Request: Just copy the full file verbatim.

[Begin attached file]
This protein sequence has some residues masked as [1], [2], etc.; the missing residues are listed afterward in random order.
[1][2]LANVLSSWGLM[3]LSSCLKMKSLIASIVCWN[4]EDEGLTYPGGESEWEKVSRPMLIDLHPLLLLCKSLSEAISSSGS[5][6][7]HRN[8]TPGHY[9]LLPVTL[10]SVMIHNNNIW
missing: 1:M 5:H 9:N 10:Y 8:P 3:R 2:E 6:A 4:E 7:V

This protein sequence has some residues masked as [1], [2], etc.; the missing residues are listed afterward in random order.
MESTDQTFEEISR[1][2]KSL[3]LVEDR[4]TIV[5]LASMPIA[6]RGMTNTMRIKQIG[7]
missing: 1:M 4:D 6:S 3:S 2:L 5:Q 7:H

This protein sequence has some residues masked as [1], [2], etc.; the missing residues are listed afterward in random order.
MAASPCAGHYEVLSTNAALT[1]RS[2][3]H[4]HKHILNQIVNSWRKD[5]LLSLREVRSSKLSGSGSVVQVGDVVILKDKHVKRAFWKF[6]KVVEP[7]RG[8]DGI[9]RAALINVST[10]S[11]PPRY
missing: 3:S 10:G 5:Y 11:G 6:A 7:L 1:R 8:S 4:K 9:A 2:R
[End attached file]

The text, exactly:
This protein sequence has some residues masked as [1], [2], etc.; the missing residues are listed afterward in random order.
[1][2]LANVLSSWGLM[3]LSSCLKMKSLIASIVCWN[4]EDEGLTYPGGESEWEKVSRPMLIDLHPLLLLCKSLSEAISSSGS[5][6][7]HRN[8]TPGHY[9]LLPVTL[10]SVMIHNNNIW
missing: 1:M 5:H 9:N 10:Y 8:P 3:R 2:E 6:A 4:E 7:V

This protein sequence has some residues masked as [1], [2], etc.; the missing residues are listed afterward in random order.
MESTDQTFEEISR[1][2]KSL[3]LVEDR[4]TIV[5]LASMPIA[6]RGMTNTMRIKQIG[7]
missing: 1:M 4:D 6:S 3:S 2:L 5:Q 7:H

This protein sequence has some residues masked as [1], [2], etc.; the missing residues are listed afterward in random order.
MAASPCAGHYEVLSTNAALT[1]RS[2][3]H[4]HKHILNQIVNSWRKD[5]LLSLREVRSSKLSGSGSVVQVGDVVILKDKHVKRAFWKF[6]KVVEP[7]RG[8]DGI[9]RAALINVST[10]S[11]PPRY
missing: 3:S 10:G 5:Y 11:G 6:A 7:L 1:R 8:S 4:K 9:A 2:R